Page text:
Emails in 2018, still vulnerable
Emails have always had a fickle feeling security. Often we see and hear news about peoples emails getting hacked and losing vital personal information or important business information. Even in our government we have seen multiple occasions when high ranking officials have lost access to their email or had it hacked. This goes to show no matter your status, in the world of emails, we are all the same.
Continuing along the line of that knowledge, researchers at the Munster University of Applied Sciences have found new ways in which our emails are vulnerable, specifically involving the Pretty Good Protections (PGP) and S/MIME technologies that encrypt emails.
So whats this new vulnerability? Well the problem resides in how email clients use plug-ins to decrypt (read) HTML-based emails. As a result, companies and individuals are being encouraged to turn off the problem programs (PGP, S/MIME) and search for an alternate email encryption program.
The vulnerability has been termed “EFAIL” and abuses active content rendered within HTML-based emails. Such active content would be considered things like images, page styles, and other non-text content. However in order for the hacker to commence with EFAIL, they must first have their hands on the email, either through eavesdropping, hacking into the email server or other means.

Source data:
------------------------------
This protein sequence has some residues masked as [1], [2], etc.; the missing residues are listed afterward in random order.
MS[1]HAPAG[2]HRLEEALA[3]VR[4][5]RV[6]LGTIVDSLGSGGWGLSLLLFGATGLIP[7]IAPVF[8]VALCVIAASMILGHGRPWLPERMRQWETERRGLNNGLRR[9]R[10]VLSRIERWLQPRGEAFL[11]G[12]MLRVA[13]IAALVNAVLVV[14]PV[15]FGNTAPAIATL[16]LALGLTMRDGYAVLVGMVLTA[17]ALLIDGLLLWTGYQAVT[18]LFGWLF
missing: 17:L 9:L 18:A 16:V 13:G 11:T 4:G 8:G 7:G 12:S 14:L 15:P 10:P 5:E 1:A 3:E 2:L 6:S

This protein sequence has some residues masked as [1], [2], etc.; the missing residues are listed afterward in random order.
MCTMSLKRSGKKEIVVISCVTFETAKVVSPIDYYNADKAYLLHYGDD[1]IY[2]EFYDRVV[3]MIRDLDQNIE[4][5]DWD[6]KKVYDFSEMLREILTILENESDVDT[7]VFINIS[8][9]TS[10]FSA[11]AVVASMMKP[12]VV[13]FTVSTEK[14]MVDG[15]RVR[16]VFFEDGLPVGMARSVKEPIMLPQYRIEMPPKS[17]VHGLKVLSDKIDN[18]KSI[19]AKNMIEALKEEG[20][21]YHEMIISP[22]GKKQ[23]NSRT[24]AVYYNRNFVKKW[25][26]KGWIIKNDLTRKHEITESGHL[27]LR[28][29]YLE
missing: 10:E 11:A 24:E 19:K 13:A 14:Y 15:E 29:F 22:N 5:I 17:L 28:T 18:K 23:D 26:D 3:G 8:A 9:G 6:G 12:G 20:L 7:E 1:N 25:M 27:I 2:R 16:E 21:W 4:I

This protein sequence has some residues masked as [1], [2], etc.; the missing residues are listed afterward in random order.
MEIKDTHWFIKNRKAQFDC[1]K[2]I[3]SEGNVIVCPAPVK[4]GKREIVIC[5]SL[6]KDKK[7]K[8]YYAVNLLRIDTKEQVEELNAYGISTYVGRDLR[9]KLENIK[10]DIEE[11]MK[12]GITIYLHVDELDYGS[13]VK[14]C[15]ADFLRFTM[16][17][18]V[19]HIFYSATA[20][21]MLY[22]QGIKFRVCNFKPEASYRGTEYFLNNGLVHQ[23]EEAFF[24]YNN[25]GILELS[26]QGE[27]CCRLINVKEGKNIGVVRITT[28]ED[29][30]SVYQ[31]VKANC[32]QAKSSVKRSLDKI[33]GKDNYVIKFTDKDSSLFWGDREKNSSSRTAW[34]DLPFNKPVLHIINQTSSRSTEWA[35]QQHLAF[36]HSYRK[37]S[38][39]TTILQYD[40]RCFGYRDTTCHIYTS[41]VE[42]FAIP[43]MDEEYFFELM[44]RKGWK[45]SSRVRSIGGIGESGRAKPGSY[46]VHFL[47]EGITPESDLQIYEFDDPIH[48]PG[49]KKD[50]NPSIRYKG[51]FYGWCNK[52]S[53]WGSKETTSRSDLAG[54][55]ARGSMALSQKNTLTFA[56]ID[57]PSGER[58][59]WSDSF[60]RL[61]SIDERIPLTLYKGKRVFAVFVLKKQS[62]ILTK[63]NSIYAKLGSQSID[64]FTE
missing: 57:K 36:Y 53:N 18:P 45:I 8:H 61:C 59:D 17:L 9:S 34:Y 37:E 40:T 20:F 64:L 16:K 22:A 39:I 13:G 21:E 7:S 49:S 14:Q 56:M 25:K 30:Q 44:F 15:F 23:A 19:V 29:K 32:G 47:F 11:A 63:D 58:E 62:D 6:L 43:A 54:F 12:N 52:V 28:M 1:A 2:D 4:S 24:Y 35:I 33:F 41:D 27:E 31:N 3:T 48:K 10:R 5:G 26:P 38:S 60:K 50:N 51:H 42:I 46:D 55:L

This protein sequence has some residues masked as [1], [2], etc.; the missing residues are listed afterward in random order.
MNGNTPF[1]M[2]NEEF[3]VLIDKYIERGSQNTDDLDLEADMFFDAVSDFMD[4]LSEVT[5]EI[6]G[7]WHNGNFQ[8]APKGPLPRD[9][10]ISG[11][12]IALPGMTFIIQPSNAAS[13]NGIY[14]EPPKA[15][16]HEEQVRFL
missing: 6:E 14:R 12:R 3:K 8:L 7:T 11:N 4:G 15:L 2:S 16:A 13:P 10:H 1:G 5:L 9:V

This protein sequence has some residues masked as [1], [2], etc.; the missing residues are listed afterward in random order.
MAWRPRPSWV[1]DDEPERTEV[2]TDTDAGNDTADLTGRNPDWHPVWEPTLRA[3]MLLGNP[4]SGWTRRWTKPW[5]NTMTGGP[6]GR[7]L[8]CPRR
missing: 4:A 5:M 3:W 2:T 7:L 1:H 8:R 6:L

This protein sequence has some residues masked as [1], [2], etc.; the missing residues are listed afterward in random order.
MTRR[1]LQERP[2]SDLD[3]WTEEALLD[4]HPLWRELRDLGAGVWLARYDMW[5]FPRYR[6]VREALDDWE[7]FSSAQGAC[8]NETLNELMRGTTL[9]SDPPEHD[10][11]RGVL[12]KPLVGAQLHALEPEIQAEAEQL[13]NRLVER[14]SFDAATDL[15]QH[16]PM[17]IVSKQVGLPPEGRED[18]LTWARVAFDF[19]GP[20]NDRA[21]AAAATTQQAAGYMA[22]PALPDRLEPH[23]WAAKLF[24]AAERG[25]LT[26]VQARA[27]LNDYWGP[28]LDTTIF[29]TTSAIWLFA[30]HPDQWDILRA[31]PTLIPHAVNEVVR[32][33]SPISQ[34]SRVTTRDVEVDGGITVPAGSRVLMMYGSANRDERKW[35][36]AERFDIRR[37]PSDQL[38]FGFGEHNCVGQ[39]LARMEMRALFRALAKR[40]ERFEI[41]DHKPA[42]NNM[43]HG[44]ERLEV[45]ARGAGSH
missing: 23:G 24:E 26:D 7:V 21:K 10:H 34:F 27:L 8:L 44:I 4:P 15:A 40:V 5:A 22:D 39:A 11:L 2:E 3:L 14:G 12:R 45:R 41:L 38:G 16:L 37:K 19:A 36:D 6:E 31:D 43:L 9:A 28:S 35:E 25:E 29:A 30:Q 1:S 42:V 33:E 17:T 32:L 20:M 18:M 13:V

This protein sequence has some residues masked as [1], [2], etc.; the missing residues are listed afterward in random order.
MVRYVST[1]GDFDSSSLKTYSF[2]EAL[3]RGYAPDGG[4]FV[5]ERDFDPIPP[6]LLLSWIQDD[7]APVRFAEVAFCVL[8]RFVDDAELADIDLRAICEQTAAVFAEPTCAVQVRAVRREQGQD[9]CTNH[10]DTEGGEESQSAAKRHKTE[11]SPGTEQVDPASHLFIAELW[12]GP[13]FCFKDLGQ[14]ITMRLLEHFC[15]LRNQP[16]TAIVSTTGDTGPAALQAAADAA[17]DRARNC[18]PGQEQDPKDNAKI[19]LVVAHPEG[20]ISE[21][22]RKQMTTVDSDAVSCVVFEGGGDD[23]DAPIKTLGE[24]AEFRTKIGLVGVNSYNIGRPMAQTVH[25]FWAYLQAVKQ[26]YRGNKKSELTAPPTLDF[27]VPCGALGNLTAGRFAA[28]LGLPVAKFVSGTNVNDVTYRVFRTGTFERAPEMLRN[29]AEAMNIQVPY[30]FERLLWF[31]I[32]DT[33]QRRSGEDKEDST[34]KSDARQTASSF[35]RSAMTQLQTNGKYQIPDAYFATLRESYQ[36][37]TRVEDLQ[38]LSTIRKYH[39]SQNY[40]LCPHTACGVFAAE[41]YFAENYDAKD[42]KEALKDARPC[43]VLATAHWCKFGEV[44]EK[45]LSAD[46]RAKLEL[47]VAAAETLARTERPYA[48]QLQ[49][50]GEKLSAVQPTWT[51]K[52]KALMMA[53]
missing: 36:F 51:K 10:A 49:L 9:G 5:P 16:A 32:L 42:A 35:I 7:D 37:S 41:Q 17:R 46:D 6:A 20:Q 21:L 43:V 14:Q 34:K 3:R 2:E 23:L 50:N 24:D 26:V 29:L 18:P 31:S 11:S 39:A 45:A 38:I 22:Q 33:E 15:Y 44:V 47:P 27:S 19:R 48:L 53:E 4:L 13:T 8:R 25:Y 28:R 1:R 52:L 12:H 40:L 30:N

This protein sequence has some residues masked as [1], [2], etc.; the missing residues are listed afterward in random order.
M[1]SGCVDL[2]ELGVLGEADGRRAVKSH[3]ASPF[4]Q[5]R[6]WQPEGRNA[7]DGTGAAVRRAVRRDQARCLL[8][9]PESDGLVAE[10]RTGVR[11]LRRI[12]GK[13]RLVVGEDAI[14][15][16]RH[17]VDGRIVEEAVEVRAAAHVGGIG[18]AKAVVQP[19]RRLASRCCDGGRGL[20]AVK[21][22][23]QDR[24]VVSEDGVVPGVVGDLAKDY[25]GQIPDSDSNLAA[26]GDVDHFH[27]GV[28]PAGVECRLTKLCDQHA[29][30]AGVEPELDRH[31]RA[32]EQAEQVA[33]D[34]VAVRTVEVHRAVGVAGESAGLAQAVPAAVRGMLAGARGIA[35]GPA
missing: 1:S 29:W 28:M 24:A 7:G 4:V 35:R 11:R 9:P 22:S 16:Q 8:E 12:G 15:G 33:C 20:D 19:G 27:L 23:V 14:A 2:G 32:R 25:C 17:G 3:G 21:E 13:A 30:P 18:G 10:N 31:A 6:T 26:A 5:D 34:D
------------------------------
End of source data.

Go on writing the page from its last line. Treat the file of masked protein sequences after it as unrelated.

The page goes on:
Two Methods of Attack
So far the attack has been broken into two defining methods that vary depending on the email hosts.
The First Method
The first method of attack is called “Direct Exfiltration” and abuses vulnerabilities in Apple Mail, iOS Mail, and Mozilla Thunderbird. The hackers create and HTML-based email that is made up of three parts.
- The start of an image request tag\
- The hacked PGP or S/MIME ciphertext
- End of an image request tag
Once the new email is completed, the hacker then sends this new reformatted email to the victim, and the infiltration is started.
When the victim receives this email, the email client reads and decrypts the second section of the email (PGP or S/MIME) and then combines all three sections into one whole email. Once that is accomplished, the email converts everything into a URL form which starts with the hackers address and sends a request to their URL to retrieve a non-existing image and retrieves instead, the entire decrypted message.
The Second Method
The second form of attack is called the “CBC/CFB Gadget Attack”, which resides inside the aforementioned PGP or S/MIME specifications, affecting all email clients. For this attack the hacker locates the first block of plain text that is encrypted in the stolen email and then adds a fake block of text filled with zeroes. The attacker then injects the zeroed text with image tags, creating a single encrypted body part, that when is opened by the victim’s client, exposes the plain text to the hacker.
Currently there is no patch for this vulnerability, however there has been talk that one is being produced as we speak. To avoid these problems however, simply avoid PGP and S/MIME for your email encryption.
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